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1 Burnside Literature- A to Z

Peony in Love

by

Peony in Love Cover

ISBN13: 9781400064663
ISBN10: 140006466x
Condition: Standard
Dustjacket: Standard
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Average customer rating based on 2 comments:

julieb43, October 31, 2009 (view all comments by julieb43)
A well-researched historical novel focusing on 17th century China about which most Westerners are probably unfamiliar.

Although I learned a lot about The Peony Pavilion opera, as well as Chinese customs and beliefs, it was dismaying to learn that anorexia, or 'love sickness' as it's called in the novel, was seen as a way for repressed women to take control of their bodies and lives.

The 'love-sick maidens,' like the title character Peony, die from their illness but live on with their words, becoming immortal. This was rather depressing, the message being that one has to die to be heard.

The novel was well-written, but I couldn't get into the story until half-way through when Peony dies and becomes a ghost--ironically (or sadly) her 'life' just seemed to get more interesting.

The supernatural elements of the story could be confusing for those unfamiliar with Chinese lore.
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nemo, December 24, 2007 (view all comments by nemo)
A lovely book that slowly unfolds to reveal how its love story, its starving lovesick maidens, its ghosts all speak to the theme of the value of women's voices.
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Product Details

ISBN:
9781400064663
Author:
See, Lisa
Publisher:
Random House (NY)
Subject:
General
Subject:
Women
Subject:
History
Subject:
Historical - General
Subject:
Historical fiction
Subject:
Love stories
Subject:
General Fiction
Subject:
Literature-A to Z
Subject:
Literary
Copyright:
Publication Date:
20070831
Binding:
HARDCOVER
Grade Level:
General/trade
Language:
English
Pages:
304
Dimensions:
9.3 x 6.3 x 1 in 1.2669 lb

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Related Subjects

Fiction and Poetry » Literature » A to Z

Peony in Love Used Hardcover
0 stars - 0 reviews
$6.95 In Stock
Product details 304 pages Random House - English 9781400064663 Reviews:
"Staff Pick" by ,

Lisa See aptly follows her blockbuster novel, Snow Flower and the Secret Fan, with a lovely book that immerses the reader deep into 17th-century Chinese culture. Part love story, part ghost story, part historical fiction; See hangs the bones of her story on the plotline of the Ming Dynasty Chinese kunqu opera, "The Peony Pavilion." Find a quiet, shady spot and savor the imagery and majesty of this compelling book.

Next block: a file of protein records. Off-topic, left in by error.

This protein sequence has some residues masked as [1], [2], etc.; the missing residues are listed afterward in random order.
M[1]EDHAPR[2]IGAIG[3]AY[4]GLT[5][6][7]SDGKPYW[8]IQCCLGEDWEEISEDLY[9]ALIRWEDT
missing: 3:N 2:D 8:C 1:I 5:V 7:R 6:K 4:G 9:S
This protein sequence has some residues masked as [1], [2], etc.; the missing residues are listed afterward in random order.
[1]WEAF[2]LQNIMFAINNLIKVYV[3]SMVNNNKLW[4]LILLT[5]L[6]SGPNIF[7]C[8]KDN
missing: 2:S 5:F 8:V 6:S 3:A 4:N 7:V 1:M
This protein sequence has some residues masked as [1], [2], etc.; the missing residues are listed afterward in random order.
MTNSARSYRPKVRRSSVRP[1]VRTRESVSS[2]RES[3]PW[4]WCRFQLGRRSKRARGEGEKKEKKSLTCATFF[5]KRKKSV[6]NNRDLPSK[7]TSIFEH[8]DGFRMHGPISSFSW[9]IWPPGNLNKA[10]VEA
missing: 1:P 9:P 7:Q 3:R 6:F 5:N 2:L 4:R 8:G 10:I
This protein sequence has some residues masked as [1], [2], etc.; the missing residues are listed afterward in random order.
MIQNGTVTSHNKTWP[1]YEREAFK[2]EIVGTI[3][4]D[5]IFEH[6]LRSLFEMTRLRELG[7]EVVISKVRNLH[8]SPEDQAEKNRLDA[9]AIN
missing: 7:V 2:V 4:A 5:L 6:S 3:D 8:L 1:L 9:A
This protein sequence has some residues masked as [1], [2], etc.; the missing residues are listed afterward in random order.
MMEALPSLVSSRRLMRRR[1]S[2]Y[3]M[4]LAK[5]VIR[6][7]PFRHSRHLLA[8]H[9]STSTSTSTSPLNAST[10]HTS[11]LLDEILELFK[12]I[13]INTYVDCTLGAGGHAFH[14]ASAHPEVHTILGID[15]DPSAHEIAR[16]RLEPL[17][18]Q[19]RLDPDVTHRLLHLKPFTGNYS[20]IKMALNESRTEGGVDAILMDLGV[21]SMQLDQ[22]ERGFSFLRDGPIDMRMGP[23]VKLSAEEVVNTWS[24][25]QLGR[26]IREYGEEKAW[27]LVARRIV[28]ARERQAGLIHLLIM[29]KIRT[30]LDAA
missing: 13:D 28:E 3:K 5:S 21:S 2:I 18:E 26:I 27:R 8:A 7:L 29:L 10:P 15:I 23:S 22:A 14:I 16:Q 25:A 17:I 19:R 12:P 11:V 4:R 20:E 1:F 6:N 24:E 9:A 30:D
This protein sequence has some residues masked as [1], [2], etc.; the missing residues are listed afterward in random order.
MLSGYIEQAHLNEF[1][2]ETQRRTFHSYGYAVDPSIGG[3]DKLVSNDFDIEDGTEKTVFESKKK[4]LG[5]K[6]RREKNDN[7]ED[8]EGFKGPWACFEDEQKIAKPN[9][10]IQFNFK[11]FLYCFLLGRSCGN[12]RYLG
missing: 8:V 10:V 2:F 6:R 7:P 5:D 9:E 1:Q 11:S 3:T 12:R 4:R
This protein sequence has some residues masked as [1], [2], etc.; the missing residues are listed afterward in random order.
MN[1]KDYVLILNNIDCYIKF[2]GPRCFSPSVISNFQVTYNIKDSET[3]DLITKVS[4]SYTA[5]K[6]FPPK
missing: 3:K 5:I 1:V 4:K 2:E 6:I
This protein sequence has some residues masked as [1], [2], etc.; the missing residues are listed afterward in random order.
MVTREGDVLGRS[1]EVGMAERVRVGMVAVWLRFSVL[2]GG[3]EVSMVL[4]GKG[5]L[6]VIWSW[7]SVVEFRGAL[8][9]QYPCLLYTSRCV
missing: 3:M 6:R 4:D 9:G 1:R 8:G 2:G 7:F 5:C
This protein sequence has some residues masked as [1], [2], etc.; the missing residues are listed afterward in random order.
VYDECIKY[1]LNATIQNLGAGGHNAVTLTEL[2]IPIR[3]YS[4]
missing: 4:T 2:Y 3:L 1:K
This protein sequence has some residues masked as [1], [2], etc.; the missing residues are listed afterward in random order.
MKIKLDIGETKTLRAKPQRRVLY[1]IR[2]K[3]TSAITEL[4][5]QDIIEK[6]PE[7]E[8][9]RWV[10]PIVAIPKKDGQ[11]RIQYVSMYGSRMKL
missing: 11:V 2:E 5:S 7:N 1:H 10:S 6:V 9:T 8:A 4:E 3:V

"Publishers Weekly Review" by , "Set in 17th-century China, See's fifth novel is a coming-of-age story, a ghost story, a family saga and a work of musical and social history. As Peony, the 15-year-old daughter of the wealthy Chen family, approaches an arranged marriage, she commits an unthinkable breach of etiquette when she accidentally comes upon a man who has entered the family garden. Unusually for a girl of her time, Peony has been educated and revels in studying The Peony Pavilion, a real opera published in 1598, as the repercussions of the meeting unfold. The novel's plot mirrors that of the opera, and eternal themes abound: an intelligent girl chafing against the restrictions of expected behavior; fiction's educative powers; the rocky path of love between lovers and in families. It figures into the plot that generations of young Chinese women, known as the lovesick maidens, became obsessed with The Peony Pavilion, and, in a Werther-like passion, many starved themselves to death. See (Snow Flower and the Secret Fan, etc.) offers meticulous depiction of women's roles in Qing and Ming dynasty China (including horrifying foot-binding scenes) and vivid descriptions of daily Qing life, festivals and rituals. Peony's vibrant voice, perfectly pitched between the novel's historical and passionate depths, carries her story beautifully — in life and afterlife. (July)" Publishers Weekly (Starred Review) (Copyright Reed Business Information, Inc.)
"Publishers Weekly Review" by , "'Set in 17th-century China, See's fifth novel is a coming-of-age story, a ghost story, a family saga and a work of musical and social history. As Peony, the 15-year-old daughter of the wealthy Chen family, approaches an arranged marriage, she commits an unthinkable breach of etiquette when she accidentally comes upon a man who has entered the family garden. Unusually for a girl of her time, Peony has been educated and revels in studying The Peony Pavilion, a real opera published in 1598, as the repercussions of the meeting unfold. The novel's plot mirrors that of the opera, and eternal themes abound: an intelligent girl chafing against the restrictions of expected behavior; fiction's educative powers; the rocky path of love between lovers and in families. It figures into the plot that generations of young Chinese women, known as the lovesick maidens, became obsessed with The Peony Pavilion, and, in a Werther-like passion, many starved themselves to death. See (Snow Flower and the Secret Fan, etc.) offers meticulous depiction of women's roles in Qing and Ming dynasty China (including horrifying foot-binding scenes) and vivid descriptions of daily Qing life, festivals and rituals. Peony's vibrant voice, perfectly pitched between the novel's historical and passionate depths, carries her story beautifully — in life and afterlife. (July)' Publishers Weekly (Starred Review) (Copyright Reed Business Information, Inc.)"
"Review" by , "See successfully weaves the themes of the opera with her story and reveals how it speaks for many silent, foot-bound, repressed women."
"Review" by , "There's much here to be savored and a great deal to be learned."
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